The Boat Race 1948

The 94th Boat Race took place on 27 March 1948. Held annually, the Boat Race is a side-by-side rowing race between crews from the Universities of Oxford and Cambridge along the River Thames. In a race umpired by the former rower Claude Taylor, Cambridge won by five lengths in a record time of 17 minutes and 50 seconds, beating the existing record set in the 1934 race. The victory, their second in a row, took the overall record in the race to 50–43 in Cambridge's favour.

94th Boat Race
Date27 March 1948
Margin of victory5 lengths
Winning time17 minutes 50 seconds
Overall record
UmpireClaude Taylor
Other races
Women's winnerCambridge


The Boat Race is a side-by-side rowing competition between the University of Oxford (sometimes referred to as the "Dark Blues")[1] and the University of Cambridge (sometimes referred to as the "Light Blues").[1] First held in 1829, the race takes place on the 4.2 miles (6.8 km) Championship Course on the River Thames in southwest London.[2] The rivalry is a major point of honour between the two universities; it is followed throughout the United Kingdom and, as of 2014, broadcast worldwide.[3][4] Cambridge went into the race as reigning champions, having won the 1947 race by ten lengths, and led overall with 50 victories to Oxford's 43 (excluding the "dead heat" of 1877).[5][6]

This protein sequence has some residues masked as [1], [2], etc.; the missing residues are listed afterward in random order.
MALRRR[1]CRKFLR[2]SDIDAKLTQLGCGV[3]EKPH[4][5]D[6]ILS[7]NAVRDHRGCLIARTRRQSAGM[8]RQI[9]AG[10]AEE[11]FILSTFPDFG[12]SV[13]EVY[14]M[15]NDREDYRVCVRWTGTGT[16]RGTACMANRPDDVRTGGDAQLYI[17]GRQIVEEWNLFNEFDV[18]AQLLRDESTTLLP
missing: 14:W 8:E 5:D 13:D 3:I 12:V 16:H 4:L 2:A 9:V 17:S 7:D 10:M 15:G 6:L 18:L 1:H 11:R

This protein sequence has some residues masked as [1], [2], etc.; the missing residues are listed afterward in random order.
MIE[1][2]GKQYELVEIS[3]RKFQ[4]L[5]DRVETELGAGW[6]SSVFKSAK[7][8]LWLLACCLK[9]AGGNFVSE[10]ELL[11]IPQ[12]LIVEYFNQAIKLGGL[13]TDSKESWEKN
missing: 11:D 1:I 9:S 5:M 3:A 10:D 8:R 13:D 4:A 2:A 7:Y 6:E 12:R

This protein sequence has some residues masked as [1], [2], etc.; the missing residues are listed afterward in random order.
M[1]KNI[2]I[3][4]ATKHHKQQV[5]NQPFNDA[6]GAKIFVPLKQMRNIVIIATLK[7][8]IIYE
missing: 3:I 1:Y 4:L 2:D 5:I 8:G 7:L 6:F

Oxford's coaches were R. E. Eason (who rowed for the Dark Blues in the 1924 race), J. H. Page and D. T. Raikes (who represented Oxford in the 1920, 1921 and 1922 races). Cambridge were coached by F. E. Hellyer (who rowed for the Light Blues in the 1910 and 1911 races), Kenneth Payne (who rowed for Cambridge in the 1932 and 1934 races), Harold Rickett (a Light Blue three times between 1930 and 1932) and Peter Haig-Thomas (a four-time Light Blue between 1902 and 1905).[7] The umpire for the race was the former Cambridge rower Claude Taylor who had represented the Light Blues in the 1901, 1902 and 1903 races.[8]